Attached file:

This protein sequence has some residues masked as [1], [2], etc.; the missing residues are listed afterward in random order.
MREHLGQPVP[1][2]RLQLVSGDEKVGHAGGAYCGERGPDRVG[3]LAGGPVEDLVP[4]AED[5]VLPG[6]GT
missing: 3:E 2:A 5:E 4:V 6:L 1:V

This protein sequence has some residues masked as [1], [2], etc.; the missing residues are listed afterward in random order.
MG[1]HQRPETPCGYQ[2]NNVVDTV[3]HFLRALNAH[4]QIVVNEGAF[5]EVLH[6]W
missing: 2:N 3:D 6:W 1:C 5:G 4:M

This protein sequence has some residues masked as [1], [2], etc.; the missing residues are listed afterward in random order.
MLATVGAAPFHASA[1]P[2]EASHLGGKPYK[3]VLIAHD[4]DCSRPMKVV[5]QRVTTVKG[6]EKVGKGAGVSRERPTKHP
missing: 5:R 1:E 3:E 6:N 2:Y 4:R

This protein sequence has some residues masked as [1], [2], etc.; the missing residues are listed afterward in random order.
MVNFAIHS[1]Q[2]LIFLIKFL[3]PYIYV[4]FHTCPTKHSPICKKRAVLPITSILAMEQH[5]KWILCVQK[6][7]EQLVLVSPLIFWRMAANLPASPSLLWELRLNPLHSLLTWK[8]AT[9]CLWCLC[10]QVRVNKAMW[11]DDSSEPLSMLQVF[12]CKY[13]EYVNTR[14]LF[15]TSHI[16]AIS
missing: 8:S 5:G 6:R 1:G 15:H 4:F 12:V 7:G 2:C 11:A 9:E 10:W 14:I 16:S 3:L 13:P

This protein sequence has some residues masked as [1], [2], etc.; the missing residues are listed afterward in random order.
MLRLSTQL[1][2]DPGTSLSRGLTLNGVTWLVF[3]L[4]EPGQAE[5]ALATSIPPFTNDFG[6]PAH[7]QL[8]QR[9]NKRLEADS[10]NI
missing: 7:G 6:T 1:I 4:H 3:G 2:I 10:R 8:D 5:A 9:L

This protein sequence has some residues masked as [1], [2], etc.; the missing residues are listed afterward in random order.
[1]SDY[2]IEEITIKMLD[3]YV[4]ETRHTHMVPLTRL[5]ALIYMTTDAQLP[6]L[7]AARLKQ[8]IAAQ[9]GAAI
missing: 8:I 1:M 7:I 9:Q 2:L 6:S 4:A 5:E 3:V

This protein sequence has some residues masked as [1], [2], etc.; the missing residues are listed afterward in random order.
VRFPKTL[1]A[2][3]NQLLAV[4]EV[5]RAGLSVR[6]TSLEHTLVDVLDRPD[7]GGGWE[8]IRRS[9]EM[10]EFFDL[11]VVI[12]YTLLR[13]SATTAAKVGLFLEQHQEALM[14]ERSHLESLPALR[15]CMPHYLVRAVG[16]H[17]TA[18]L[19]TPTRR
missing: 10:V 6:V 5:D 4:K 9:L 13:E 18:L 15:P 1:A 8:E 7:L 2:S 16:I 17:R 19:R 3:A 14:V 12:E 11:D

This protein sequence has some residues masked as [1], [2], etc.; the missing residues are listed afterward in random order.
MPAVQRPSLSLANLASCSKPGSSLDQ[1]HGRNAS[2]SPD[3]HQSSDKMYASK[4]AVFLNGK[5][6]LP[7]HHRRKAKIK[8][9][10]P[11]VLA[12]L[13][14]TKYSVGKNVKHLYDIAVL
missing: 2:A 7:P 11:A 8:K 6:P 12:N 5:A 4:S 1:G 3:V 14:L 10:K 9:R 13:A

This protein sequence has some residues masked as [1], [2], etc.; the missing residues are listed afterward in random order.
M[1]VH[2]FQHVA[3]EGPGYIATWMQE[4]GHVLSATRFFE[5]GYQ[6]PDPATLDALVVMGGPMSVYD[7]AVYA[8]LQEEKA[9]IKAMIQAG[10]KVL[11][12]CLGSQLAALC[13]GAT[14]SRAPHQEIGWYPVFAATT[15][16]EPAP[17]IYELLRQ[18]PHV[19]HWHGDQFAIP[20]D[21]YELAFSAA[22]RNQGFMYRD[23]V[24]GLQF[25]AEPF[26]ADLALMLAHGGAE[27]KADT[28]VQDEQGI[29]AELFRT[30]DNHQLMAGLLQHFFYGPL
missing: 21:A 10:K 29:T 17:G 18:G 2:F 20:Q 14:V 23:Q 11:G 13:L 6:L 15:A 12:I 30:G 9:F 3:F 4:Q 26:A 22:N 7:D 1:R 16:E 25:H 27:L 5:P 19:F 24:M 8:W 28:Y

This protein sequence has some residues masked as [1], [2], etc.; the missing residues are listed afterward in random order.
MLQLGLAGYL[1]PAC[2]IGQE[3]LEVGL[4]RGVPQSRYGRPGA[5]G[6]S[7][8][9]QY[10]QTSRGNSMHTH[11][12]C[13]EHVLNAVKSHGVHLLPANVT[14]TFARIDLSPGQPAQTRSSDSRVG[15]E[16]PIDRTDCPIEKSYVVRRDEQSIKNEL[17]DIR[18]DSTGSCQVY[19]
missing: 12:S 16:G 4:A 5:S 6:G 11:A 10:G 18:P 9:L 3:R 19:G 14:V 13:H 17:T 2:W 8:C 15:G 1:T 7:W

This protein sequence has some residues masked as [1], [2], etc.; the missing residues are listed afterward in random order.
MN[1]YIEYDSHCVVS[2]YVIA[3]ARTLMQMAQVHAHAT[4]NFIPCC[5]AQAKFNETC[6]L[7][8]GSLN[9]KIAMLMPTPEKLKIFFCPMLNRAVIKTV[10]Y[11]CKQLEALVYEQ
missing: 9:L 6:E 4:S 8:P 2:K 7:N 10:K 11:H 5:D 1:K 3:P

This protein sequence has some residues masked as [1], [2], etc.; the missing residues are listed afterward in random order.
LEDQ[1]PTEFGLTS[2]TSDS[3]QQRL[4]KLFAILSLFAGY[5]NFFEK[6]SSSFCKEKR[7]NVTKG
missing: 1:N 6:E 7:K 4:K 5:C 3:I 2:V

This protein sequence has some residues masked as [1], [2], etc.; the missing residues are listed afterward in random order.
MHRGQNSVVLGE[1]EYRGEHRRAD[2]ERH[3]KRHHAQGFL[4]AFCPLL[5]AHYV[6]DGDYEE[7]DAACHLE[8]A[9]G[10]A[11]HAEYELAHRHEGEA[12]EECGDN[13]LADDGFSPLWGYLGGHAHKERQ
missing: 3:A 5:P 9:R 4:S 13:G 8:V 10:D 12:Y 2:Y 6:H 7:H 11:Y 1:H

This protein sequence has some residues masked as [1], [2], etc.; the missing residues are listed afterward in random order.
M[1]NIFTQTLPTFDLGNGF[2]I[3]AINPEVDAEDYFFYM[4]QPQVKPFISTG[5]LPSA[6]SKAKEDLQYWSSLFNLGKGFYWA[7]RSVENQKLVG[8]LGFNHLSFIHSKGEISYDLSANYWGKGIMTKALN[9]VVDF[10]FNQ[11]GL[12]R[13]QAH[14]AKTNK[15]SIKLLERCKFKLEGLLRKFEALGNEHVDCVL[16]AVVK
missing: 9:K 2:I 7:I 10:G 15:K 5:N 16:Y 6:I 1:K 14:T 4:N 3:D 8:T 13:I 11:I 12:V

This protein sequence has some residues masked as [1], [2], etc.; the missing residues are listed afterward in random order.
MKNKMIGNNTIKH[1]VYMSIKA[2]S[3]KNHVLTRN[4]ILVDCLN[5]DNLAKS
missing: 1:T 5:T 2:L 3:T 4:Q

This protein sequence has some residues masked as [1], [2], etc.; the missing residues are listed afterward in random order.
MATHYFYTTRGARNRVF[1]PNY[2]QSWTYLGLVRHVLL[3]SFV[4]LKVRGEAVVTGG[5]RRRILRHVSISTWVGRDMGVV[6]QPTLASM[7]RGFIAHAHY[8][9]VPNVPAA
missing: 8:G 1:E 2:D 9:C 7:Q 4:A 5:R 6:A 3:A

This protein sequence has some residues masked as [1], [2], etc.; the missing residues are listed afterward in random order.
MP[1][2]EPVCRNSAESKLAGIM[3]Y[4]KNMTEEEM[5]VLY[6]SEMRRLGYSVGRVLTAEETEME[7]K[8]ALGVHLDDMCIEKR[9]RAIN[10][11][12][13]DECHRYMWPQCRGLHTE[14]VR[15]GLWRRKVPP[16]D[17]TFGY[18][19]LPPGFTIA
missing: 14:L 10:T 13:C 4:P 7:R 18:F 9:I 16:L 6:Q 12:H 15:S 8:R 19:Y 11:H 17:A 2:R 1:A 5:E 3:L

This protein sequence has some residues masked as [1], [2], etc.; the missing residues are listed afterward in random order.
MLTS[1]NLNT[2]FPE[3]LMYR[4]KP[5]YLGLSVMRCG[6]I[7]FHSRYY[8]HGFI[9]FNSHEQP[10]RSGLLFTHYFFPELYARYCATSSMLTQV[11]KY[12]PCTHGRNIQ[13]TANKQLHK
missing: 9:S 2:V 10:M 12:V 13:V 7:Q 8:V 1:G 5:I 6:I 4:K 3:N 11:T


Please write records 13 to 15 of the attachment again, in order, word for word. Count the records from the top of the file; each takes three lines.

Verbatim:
This protein sequence has some residues masked as [1], [2], etc.; the missing residues are listed afterward in random order.
MHRGQNSVVLGE[1]EYRGEHRRAD[2]ERH[3]KRHHAQGFL[4]AFCPLL[5]AHYV[6]DGDYEE[7]DAACHLE[8]A[9]G[10]A[11]HAEYELAHRHEGEA[12]EECGDN[13]LADDGFSPLWGYLGGHAHKERQ
missing: 3:A 5:P 9:R 4:S 13:G 8:V 10:D 12:Y 2:Y 6:H 7:H 11:Y 1:H

This protein sequence has some residues masked as [1], [2], etc.; the missing residues are listed afterward in random order.
M[1]NIFTQTLPTFDLGNGF[2]I[3]AINPEVDAEDYFFYM[4]QPQVKPFISTG[5]LPSA[6]SKAKEDLQYWSSLFNLGKGFYWA[7]RSVENQKLVG[8]LGFNHLSFIHSKGEISYDLSANYWGKGIMTKALN[9]VVDF[10]FNQ[11]GL[12]R[13]QAH[14]AKTNK[15]SIKLLERCKFKLEGLLRKFEALGNEHVDCVL[16]AVVK
missing: 9:K 2:I 7:I 10:G 15:K 5:N 16:Y 6:I 1:K 14:T 4:N 3:D 8:T 13:I 11:I 12:V

This protein sequence has some residues masked as [1], [2], etc.; the missing residues are listed afterward in random order.
MKNKMIGNNTIKH[1]VYMSIKA[2]S[3]KNHVLTRN[4]ILVDCLN[5]DNLAKS
missing: 1:T 5:T 2:L 3:T 4:Q